Are you flushing away your money when you renew your domain name?
You may receive an official-looking document from “Domain Registry of Canada” in the mail advising you that your domain-name registration is due to expire “in the next few months”.
It could be true, or your registration might have just been renewed and you might think the notification is a mistake or your registry is just getting a jump on its renewals.
But take a closer look at the letter, with its red maple leaf and formal-seeming name and the relatively exorbitant fees charged ($40 per year as opposed to the more routine $9.95, say), and actually attempt to read the legally absolving ultra-fine print on the back, and you’ll see that this missive with the appearance of an invoice is actually closer to a "domain slamming" attempt.
(Domain slamming refers to a practice whereby a company sends out potentially misleading advertisements sometimes disguised as invoices that claim you have to make a payment to retain ownership of a name; in effect, you are actually transferring to a different registry.)
If you plump for the letter's "best value" five-year registration plan, it will only cost you $160.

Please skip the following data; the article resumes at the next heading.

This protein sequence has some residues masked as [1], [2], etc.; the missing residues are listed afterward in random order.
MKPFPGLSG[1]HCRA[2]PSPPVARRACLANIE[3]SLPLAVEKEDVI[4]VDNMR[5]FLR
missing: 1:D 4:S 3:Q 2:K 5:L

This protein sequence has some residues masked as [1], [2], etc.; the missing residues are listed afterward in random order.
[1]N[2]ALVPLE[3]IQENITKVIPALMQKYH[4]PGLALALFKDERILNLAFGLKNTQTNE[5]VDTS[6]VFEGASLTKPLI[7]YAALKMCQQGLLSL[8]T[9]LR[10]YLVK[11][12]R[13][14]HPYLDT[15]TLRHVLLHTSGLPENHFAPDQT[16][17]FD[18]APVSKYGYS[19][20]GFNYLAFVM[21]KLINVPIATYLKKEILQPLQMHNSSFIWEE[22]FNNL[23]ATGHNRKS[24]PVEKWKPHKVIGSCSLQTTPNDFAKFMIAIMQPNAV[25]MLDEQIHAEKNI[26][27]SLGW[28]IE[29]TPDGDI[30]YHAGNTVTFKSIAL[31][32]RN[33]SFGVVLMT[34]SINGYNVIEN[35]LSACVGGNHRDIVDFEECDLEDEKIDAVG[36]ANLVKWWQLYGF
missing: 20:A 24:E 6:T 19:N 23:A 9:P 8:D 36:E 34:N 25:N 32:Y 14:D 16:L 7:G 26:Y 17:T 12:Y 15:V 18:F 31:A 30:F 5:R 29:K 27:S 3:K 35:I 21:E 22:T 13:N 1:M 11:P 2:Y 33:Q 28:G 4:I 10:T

The company, which lists its Canadian address as a post-office box in Markham, Ontario, and which does business under similar names in other international jurisdictions, has been around for years and seems to have refined its pitch legally to the point that it can safely rely on consumers’ indifference, carelessness, or outright laziness to continue its activities in a profitable fashion.
As domain-name lawyer Zak Muscovitch told ITBusiness.ca in a September 2010 article after Domain Registry of Canada sued the Canadian Internet Registration Authority for $10 million after CIRA denied the company recertification: “This [the DROC letter] is very crafty and well-written. It expressly informs the reader that it’s a solicitation for services and talks about a transfer…It may be these guys are not doing anything wrong at all and a case of people not reading this closely enough.”
If you Google "Domain Registry of", you will find numerous articles, warnings, posts, and complaints about the company and how it conducts business, but its practices don’t appear to be illegal.
Locally, the Better Business Bureau gives the Domain Registry of Canada a letter rating of F, on a scale from F to A+. This rating is based on the fact that the BBB has received 16 complaints filed against DROC in the past three years and the company has not responded to 11 of those complaints.
The company is not accredited with the BBB; no businesses are obligated to seek such accreditation.
So, caveat emptor and all that.